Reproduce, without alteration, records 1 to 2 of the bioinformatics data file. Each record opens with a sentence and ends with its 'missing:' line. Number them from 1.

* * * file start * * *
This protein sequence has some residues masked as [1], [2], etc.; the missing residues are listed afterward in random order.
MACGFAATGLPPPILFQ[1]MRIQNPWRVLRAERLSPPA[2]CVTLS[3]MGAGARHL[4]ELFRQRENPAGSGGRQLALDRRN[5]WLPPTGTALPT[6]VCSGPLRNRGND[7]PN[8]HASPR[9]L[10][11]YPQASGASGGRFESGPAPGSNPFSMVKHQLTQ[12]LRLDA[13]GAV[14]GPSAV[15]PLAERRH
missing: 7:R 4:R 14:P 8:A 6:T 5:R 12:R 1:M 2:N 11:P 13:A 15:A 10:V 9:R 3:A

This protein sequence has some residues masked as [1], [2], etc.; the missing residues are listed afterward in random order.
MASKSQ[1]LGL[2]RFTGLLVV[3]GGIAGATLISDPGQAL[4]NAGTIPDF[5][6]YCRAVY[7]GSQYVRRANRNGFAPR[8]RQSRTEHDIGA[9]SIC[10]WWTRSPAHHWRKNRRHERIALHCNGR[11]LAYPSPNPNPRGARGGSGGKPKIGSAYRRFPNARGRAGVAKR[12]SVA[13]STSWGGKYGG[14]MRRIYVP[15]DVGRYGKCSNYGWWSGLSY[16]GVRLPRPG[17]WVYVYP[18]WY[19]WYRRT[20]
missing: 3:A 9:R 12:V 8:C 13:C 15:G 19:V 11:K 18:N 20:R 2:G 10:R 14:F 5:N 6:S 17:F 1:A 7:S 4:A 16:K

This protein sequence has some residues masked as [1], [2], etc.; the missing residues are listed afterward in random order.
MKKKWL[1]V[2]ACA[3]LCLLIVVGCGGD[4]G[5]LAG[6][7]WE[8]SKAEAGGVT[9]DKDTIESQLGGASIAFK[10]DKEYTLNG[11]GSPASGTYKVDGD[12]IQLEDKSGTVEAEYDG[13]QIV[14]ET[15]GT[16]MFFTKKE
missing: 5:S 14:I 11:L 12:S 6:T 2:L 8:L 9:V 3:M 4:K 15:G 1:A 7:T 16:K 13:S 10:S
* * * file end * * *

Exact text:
This protein sequence has some residues masked as [1], [2], etc.; the missing residues are listed afterward in random order.
MACGFAATGLPPPILFQ[1]MRIQNPWRVLRAERLSPPA[2]CVTLS[3]MGAGARHL[4]ELFRQRENPAGSGGRQLALDRRN[5]WLPPTGTALPT[6]VCSGPLRNRGND[7]PN[8]HASPR[9]L[10][11]YPQASGASGGRFESGPAPGSNPFSMVKHQLTQ[12]LRLDA[13]GAV[14]GPSAV[15]PLAERRH
missing: 7:R 4:R 14:P 8:A 6:T 5:R 12:R 1:M 2:N 11:P 13:A 15:A 10:V 9:R 3:A

This protein sequence has some residues masked as [1], [2], etc.; the missing residues are listed afterward in random order.
MASKSQ[1]LGL[2]RFTGLLVV[3]GGIAGATLISDPGQAL[4]NAGTIPDF[5][6]YCRAVY[7]GSQYVRRANRNGFAPR[8]RQSRTEHDIGA[9]SIC[10]WWTRSPAHHWRKNRRHERIALHCNGR[11]LAYPSPNPNPRGARGGSGGKPKIGSAYRRFPNARGRAGVAKR[12]SVA[13]STSWGGKYGG[14]MRRIYVP[15]DVGRYGKCSNYGWWSGLSY[16]GVRLPRPG[17]WVYVYP[18]WY[19]WYRRT[20]
missing: 3:A 9:R 12:V 8:C 13:C 15:G 19:V 11:K 18:N 20:R 2:G 10:R 14:F 5:N 6:S 17:F 1:A 7:S 4:A 16:K